By Kevin Tate/Outdoors Writer
Shooters new to the rifle game are inevitably astounded by the variety of calibers available, but a few simple guidelines are all anyone needs to pick the starting point that’s right for them.
Rifles are referred to by the diameter of the bullet they launch, denoted either in fractions of an inch or in millimeters. The larger the diameter, the more powerful the rifle.
With that said, here are three key guidelines any new rifle shooter should bear in mind when they head to the gun counter:
Aim for the middle
Pick a caliber that is comfortable to shoot, but is powerful enough for the intended purpose. The goal in selecting a hunting rifle is to pick one that has enough power to allow for a reasonable margin of error on the part of the shooter without being so powerful as to make it miserable to shoot due to recoil.
Make sure ammo is common
With that in mind, most experienced deer hunters in the South, where typical shots are within 150 yards and the deer’s body sizes are not as large as those found in the Midwest and the North, would suggest the .243 Winchester or 7mm-08 as the minimum chambering acceptable for hunting deer.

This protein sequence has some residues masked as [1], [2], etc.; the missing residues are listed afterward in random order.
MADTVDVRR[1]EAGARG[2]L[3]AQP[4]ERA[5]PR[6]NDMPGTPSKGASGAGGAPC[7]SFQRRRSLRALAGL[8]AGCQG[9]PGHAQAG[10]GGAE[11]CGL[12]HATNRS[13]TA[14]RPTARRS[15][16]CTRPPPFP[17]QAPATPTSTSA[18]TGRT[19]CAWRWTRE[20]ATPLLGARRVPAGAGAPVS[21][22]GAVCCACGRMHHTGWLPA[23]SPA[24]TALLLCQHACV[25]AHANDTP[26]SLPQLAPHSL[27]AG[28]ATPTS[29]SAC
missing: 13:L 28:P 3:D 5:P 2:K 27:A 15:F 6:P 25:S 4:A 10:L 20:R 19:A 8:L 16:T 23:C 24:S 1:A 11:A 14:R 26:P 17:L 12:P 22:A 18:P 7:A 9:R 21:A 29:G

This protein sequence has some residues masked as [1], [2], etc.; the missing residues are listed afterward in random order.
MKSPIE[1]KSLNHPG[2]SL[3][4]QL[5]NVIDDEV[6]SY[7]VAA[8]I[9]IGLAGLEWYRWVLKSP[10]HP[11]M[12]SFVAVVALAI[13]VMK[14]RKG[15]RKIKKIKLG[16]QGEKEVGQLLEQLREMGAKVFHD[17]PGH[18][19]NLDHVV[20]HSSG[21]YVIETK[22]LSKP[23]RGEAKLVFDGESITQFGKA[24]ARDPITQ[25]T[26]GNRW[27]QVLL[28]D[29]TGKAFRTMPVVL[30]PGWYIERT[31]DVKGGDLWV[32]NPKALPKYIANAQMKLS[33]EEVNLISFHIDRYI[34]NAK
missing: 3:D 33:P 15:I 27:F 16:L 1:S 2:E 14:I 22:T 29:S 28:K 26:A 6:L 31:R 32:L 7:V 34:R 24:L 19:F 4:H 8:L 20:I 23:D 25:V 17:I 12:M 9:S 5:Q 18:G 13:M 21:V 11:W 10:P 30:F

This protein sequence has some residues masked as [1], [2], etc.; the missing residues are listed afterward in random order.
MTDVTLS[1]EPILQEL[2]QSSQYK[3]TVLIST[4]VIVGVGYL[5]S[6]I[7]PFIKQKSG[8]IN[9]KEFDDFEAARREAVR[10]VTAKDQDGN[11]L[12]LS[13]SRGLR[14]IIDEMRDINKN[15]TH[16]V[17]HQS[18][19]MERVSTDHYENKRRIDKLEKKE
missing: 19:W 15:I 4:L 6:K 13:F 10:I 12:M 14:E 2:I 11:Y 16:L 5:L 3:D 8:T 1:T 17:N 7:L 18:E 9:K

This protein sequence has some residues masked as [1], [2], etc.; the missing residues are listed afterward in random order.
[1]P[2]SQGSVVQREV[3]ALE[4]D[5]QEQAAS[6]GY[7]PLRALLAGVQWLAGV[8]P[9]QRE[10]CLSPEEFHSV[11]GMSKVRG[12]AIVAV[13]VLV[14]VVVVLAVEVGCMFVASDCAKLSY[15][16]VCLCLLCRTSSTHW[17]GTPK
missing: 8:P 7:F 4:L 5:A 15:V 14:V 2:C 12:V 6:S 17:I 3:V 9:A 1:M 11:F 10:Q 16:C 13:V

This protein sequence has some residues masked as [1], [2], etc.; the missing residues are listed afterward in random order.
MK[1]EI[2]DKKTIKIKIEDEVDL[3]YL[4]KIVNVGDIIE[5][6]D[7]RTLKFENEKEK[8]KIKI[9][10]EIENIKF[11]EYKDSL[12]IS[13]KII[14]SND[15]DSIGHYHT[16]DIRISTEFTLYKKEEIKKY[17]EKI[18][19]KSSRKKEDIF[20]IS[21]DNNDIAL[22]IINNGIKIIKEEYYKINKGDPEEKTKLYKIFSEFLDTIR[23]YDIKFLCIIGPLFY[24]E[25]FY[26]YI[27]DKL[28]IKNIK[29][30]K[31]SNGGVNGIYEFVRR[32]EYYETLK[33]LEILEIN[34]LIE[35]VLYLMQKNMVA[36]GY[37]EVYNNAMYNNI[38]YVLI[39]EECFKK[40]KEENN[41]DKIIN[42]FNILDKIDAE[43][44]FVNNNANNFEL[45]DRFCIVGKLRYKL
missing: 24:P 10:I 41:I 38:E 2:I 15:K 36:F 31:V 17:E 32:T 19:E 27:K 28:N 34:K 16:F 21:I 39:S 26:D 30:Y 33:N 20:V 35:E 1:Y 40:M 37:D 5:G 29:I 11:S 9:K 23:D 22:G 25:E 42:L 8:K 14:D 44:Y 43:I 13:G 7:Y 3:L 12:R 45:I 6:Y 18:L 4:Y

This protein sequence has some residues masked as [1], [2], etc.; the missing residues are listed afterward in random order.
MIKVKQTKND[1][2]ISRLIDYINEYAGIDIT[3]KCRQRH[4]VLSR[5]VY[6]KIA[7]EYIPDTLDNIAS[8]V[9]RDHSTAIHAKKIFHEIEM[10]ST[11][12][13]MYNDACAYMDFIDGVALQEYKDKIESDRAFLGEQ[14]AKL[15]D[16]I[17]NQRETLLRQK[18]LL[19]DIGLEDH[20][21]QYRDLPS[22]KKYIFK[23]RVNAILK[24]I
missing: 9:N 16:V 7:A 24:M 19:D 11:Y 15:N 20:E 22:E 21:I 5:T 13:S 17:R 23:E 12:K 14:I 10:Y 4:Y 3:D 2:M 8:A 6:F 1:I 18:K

Obviously, if you will be hunting coyotes but not deer with the rifle, the minimum power standard can be lower, and if you’re interested in target shooting only, any caliber will be fine.
Pick a caliber whose ammunition can be commonly found at a reasonable price.
While the debate about the “ultimate deer rifle” is one that will never end, most whitetail deer hunters choose a chambering in the immediate vicinity of the .30 caliber range, the .270 Winchester and the .30-06 Springfield to name the two most popular, and for a variety of reasons. Either of these offers enough power for almost any game in the lower 48, but the popularity of the two ensures ammunition for them will be available anywhere shooting supplies are sold.
Practice, practice, practice
If there are lots of brands and loadings available for the rifle you’re looking at, you’re looking in the right place.
Find a local gun range or a safe place to shoot and practice all you can. The more you practice, the better you’ll be and the more fun you’ll have, and the more you’ll want to practice.
Also, if you’re new to firearms altogether, take a hunter safety course as soon as you can. Even if you don’t plan to hunt, the safety training alone will be worth the effort, and you never know when you might get an opportunity to try out something new.